The Fed has amassed enormous—in practice, unaccountable—power, and taken roles natural to government and to the private sector. It’s the central bank, paramount financial-system regulator, and a payments operator. It shouldn’t, however, undertake activities better and naturally performed in the private sphere.
The latest example: On its own prerogative, the Fed announced Aug. 5 it was introducing “FedNow,” a real-time interbank payments system, expanding its role in processing that the private sector is well-equipped to handle. Critically, Congress didn’t instruct it to do so. Moreover, the Fed’s entry will deter private-sector competition.
With its Faster Payments Task Force, which met from 2015 to 2017 and comprised 400-plus largely private-sector members, the Fed believed it saw a U.S. banking industry behind other countries in faster payments. So it socialized the idea the central bank can and should ride to the rescue. Its 92-page justification for FedNow touted the FPTF’s request that the Fed provide faster payments. But the FPTF didn’t have the authority to instruct the Fed to act. The Fed is a creature of Congress, not a free agent. If Congress wanted it to take an increased payments operating role, it could so legislate.
The Fed developed its own, facially reasonable criteria for developing a new payments service, holding that the service must recover costs, “yield a clear public benefit,” and be one that “other providers alone cannot be expected to provide with reasonable effectiveness, scope, and equity.” By the Fed’s own criteria, FedNow doesn’t pass muster. Even if it did, that would only be sufficient for determining what the central bank wants to do, not what it should or is permitted to do.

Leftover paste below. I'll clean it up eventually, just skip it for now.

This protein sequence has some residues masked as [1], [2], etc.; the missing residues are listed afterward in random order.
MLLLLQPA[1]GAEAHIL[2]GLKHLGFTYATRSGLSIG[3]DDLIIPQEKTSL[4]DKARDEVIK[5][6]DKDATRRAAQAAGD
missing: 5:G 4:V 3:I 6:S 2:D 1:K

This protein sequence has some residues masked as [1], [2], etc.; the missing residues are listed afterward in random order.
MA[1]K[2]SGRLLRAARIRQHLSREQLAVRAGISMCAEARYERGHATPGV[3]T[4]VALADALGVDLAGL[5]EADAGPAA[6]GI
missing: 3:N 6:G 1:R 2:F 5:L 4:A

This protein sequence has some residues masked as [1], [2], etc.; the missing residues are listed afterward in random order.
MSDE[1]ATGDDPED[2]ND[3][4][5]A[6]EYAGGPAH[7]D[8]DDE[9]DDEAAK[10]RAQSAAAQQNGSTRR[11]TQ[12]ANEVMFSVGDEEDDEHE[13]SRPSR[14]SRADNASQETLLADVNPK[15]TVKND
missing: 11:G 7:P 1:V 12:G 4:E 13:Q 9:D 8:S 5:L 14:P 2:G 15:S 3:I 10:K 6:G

Viewing it as more efficient, many countries have only a single interbank payment-processing utility. The United States, however, has long recognized and preferred, in most spheres, the ingenuity and self-correcting power of competitive free markets over centrally engineered and managed utilities. The Fed, rightly on this score, notes that having a single provider and concomitant lack of competition would be undesirable.
The market is primed to be competitive. Large banks’ cooperative, the Clearing House, launched a real-time payments system in 2017. In addition to TCH, Visa, Mastercard, and processors Fidelity National Information Services (FIS) and Fiserv, leveraging their card-delivery systems, provide real-time payments, and have ample wherewithal to do more. Mastercard is the United Kingdom’s sole real-time payments processor. TCH uses that technology.
While misguided, the Fed’s initiative could garner support on Capitol Hill from those who understand robust competition ensures maximum value and innovation, and worry TCH might monopolize the market. It could also draw backing from those on the Left who are keen for government to take an ever greater role in the economy. Politics makes for strange bedfellows. TCH’s large-bank shareholders, moreover, aren’t politically sympathetic on either side of the aisle.
Many businesses are only too happy for government to intervene or participate directly in the market, if they calculate they can profit, generally at the expense of other private-sector actors.
—Eric Grover, principal at Intrepid Ventures, Minden, Nev.